The fact that there are things Java will flag as errors that a Python translation does not, does not change this fact.

As I said, you seem to be claiming that Python is a superset of Java, not equivalent to it, and that claim is manifestly false. Errors that are detected in one place and not in another are a manifest difference.

Also, Java threads and anonymous classes do not translate directly to Python.

Python has threads.

In Python classes are first class objects, and you can easily do anything you could do with Java anonymous classes on the fly. Furthermore Java anonymous classes are usually used as a verbose replacement for a lack of closures. But in Python you can create closures and pass them around. (You do have to do some juggling to mutate variables, but 1 element arrays are only a slight pain to work with.)

Yes, but again, there is no Python syntax for anonymous classes. That you can "easily do" something a different way is not proof that two things are the same, it's proof that they are in fact different. Which again, is my point. That Python has other, different features that can be used for other different effects just makes it that much more different.

Python has green threads, but if you want concurrency, you have to resort to the process module. This is not a limitation Java's threading shares.

I'm not arguing that Python is bad or inadequate, just that it is a fundamentally different thing and should not be viewed as a superset of Java.

I'm not saying you should do this, but you can have an anonymous class like this:

  type('', (dict,), {'__init__': lambda self, *args, **kwargs: not super(self.__class__,self).__init__(*args, **kwargs) and setattr(self,'__dict__',self)})
Python easily allows multiple threads to exist at once. The only reason they don't run at the same time is an implementation detail of the most common Python implementation. Python running on the CLR, the JVM, and extensions for both CPython and PyPy show that you can run multiple threads concurrently if you really want to.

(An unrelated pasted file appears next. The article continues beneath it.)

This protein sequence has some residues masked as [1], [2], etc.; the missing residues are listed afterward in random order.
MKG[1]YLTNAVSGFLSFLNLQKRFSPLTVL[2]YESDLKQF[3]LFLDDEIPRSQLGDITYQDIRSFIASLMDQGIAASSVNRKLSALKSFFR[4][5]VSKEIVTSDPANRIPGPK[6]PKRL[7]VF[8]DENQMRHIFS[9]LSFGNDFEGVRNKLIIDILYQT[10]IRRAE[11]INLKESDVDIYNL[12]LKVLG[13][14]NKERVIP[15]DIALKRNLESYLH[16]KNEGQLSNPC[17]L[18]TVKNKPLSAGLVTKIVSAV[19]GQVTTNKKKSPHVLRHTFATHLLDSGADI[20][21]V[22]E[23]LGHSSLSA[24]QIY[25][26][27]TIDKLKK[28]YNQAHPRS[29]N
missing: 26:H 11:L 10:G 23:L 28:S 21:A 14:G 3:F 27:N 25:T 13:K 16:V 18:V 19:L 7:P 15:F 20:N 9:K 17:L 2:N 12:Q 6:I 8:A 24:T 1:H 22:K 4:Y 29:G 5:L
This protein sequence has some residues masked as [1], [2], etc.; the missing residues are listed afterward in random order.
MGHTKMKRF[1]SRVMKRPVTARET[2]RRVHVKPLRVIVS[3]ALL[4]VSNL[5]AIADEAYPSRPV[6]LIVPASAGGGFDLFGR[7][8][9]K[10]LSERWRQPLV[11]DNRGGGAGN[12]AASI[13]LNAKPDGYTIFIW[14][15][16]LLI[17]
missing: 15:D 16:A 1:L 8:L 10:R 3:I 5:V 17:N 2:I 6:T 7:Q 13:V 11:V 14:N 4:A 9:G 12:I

My claim is that it is fairly easy to translate any Java program into an equivalent Python one. That some things need different constructs is not evidence against this claim.

Your claim is untrue, and that different constructs are needed is evidence. It is often easy, but that isn't guaranteed.

That is a noun. What is the actual use case?

In context, the noun obviously refers to the Java interface syntax.

There's just no need for Interfaces when you have duck-typing at your disposal.

See my remark below.

> Why is it so horrible as a systems language above C?

* First class functions (interfaces with one method) plus garbage collector eventually encourage a functional programming style, with lots of little objects created on the heap. Alas, the per-object memory overhead of popular Java implementations is horrendous.

* Strong emphasis on using threads for concurrency. Alas, in practice, threads are incredibly large memory hogs.

* Verbosity. While it is possible to write clean composable code in Java, it is also remarkably verbose. After a while, this gets old and people take all shortcuts they can to limit verbosity. Which is a very bad idea. To quote an esteemed colleague, "I never took a shortcut I didn't regretted it later". Can we have our lambdas yet, pretty please?

* If you are using the JVM's generational + concurrent garbage collectors, generally the hoards of little objects disappear without hiccups or leaving much of a footprint.

* My beef with threads for concurrency revolves not around memory footprint (can you substantiate threads as "memory hogs"?), but instead around the necessity to be mindful of resource sharing. Yes, the JDK gives you lots of useful tools in this quest, but it's still not all that difficult to end up with a deadlocked app.

Java's heavy syntax for anonymous classes and immutables actually discourages functional programming even when that's a strongly desired approach by the programmer.

There is a hate against Java, also against C#, C++, PHP (which I hate), C, and pretty much any other mainstream language.